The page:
New England region to evaluate benefits of nuclear

16 August 2018 (Last Updated August 16th, 2018 11:47)

Governors of five states in the New England region of the US have requested the regional grid operator to evaluate the benefits of nuclear power and other clean energy alternatives.

New England region to evaluate benefits of nuclear
Vermont Yankee nuclear plant was one of those closed in recent years Credit: Nuclear Regulatory Commission

Governors of five states in the New England region of the US have requested the regional grid operator to evaluate the benefits of nuclear power and other clean energy alternatives.

The group released a statement on the decision on 13 August. It was signed by the governors of Connecticut, Massachusetts, New Hampshire, Rhode Island and Vermont. The Governor of Maine – the sixth state in the New England Region – did not sign the statement.

In the document, the governors highlighted that their motivation was ensuring power sources deployed in the region were cost-effective, saying: “Energy policies implemented at the state level strive to balance affordability, reliability and sustainability,

“It is vital that our pursuit of a reliable and lower-carbon grid leverages available technologies and competitive markets to foster affordable electric rates for all consumers.”

They acknowledged that certain factors out of government control can impact power costs, such as wholesale electricity markets and transmission costs.

They said these costs are regulated by the Federal Energy Regulatory Commission and are “highly correlated with the planning assumptions and operational actions taken by ISO New England (ISO-NE), the entity that manages the region’s electric grid and underlying wholesale energy markets.”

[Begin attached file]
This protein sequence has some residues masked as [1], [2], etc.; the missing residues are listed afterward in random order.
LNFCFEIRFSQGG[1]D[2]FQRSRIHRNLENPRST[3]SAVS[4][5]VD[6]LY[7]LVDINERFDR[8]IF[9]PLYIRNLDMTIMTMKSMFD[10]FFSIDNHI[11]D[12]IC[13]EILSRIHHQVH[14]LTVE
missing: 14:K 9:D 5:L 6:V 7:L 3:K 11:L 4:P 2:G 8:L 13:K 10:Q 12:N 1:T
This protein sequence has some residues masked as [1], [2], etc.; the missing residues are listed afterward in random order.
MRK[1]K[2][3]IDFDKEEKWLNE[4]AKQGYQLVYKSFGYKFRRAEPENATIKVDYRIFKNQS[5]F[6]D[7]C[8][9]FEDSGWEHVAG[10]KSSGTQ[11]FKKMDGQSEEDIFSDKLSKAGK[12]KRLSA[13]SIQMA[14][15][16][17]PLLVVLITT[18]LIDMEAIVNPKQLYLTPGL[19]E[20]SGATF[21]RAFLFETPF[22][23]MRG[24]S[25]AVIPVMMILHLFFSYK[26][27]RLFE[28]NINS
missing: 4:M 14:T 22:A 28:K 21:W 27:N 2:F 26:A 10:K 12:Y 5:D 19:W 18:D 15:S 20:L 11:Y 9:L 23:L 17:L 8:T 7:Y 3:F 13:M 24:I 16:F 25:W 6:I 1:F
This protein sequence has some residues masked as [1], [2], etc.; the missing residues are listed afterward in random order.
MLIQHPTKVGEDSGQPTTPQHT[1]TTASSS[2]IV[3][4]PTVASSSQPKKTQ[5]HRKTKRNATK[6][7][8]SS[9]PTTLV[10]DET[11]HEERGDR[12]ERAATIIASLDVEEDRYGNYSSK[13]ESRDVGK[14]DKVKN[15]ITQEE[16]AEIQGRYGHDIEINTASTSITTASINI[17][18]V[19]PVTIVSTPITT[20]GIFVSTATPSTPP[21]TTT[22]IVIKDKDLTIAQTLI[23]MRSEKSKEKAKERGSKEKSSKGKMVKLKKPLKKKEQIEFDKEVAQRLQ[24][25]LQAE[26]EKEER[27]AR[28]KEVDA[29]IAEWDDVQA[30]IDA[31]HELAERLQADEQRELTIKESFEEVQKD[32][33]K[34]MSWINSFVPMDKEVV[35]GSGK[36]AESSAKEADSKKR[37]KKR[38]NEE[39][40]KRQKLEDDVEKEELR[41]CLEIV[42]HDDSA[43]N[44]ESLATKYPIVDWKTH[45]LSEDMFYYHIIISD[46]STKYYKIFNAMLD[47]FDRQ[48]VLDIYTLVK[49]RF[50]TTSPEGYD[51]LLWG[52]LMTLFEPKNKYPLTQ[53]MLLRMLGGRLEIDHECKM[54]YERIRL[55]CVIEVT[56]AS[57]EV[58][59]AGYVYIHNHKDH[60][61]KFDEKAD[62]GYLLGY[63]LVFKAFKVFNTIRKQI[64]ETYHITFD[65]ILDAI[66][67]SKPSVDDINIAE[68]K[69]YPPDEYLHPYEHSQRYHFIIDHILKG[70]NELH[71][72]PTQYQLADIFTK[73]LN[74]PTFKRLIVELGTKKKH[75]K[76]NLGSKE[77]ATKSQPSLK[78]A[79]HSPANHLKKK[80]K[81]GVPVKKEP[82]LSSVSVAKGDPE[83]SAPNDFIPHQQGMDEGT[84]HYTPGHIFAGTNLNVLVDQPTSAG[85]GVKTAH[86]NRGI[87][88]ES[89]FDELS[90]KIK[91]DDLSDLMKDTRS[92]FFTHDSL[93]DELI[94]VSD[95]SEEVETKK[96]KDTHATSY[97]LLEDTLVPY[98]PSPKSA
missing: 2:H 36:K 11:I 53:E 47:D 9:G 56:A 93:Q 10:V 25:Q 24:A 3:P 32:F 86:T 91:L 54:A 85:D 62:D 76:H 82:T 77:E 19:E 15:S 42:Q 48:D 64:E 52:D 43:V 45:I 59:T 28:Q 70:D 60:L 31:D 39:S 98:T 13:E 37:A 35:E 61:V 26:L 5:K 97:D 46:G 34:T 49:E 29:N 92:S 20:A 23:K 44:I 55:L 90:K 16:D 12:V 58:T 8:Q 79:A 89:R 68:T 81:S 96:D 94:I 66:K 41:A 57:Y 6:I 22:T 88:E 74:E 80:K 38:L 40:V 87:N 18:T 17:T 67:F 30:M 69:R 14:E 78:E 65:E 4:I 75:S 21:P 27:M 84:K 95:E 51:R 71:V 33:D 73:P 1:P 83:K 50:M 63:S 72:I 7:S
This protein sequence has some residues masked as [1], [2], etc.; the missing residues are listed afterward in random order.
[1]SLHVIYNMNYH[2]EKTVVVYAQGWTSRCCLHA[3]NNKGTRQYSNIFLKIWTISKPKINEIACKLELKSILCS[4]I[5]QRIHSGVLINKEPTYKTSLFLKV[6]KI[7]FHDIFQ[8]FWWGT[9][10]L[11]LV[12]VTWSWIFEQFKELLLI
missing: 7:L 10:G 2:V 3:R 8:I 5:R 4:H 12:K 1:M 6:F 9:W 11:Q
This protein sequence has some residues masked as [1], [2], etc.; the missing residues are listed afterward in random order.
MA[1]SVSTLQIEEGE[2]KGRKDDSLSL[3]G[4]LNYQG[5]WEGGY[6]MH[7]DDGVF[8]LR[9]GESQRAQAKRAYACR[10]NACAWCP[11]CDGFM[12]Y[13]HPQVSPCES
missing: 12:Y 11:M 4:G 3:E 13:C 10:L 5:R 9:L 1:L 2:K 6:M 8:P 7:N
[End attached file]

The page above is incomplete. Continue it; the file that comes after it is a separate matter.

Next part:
The governors encouraged ISO-NE to assess any new market actions by the benefits they will provide to consumers, and provide ‘transparent’ information on the incentives behind any new energy policies.

The most pressing issue facing the New England region is that of winter fuel security. During the cold season, natural gas-fired energy sources dominate electricity production as alternative sources such as nuclear, coal and oil have been discontinued in recent years.

Integrated energy company Entergy’s 600MWe Vermont Yankee nuclear plant was closed at the end of 2014 due to economic reasons. The company’s 680MWe Pilgrim plant in Massachusetts is also expected to shut in June next year, meaning the only remaining operating plants in New England will be the Seabrook plant in New Hampshire and the Millstone plant in Connecticut.

Two new nuclear power plants are due to open in the region in June 2019, producing around 3,500MWe of baseload energy and intended to help the area to attain its emission targets.

The governors said there is “no one clear solution” to the winter fuel problem, adding that “each state’s policy priorities will inform the solutions that the states want to prioritise.

“The New England states, working in collaboration, commit to making energy costs in the region more affordable. Given state jurisdiction over energy resource choices as well as environmental policies, the New England states have a crucial role in implementing regional solutions,” They said in their statement.